Custodial Accounts

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How a custodial account works for college savings

If you want to give a minor a gift of investments or cash, opening a custodial account may be one solution. It can be used for college savings, too.

With each custodial account, only one minor can be named as "beneficiary" and only one adult may act as the "custodian." Only the custodian can make contributions or investment decisions. The custodian can't be changed unless he or she resigns or becomes incapacitated, or a change is made by an order of the court.

Anyone can contribute, regardless of income, and there are no contribution limits. However, there's an annual federal gift tax exclusion amount of $14,000 per contributor, per beneficiary ($28,000 for a married couple).

Funds are set aside solely for the beneficiary; there are no other limitations on withdrawals.

Taxes

Some of the earnings may be exempt from federal taxes; some income may be taxed annually at the beneficiary's and/or parent's rate (also known as the "kiddie tax"). Consult a qualified tax professional regarding specific questions about the tax consequences of custodial accounts.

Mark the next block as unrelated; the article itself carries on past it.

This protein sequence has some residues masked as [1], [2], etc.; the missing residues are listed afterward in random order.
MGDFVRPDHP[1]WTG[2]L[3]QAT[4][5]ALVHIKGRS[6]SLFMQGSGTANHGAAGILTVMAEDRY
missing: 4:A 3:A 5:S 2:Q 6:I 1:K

Financial aid

A custodial account is considered the student's asset, and this type of account generally has a greater impact on financial aid eligibility than other college-savings vehicles, , such as 529 plans or Coverdell Education Savings Accounts.

Financial aid is a complex subject and a financial aid officer should be consulted.

How we can help

For more information about custodial accounts and saving for education, or to open an account, set up a face-to-face meeting with a Edward Jones financial advisor in your community.

Important Information:

Edward Jones, its employees and financial advisors do not give tax or financial aid advice.

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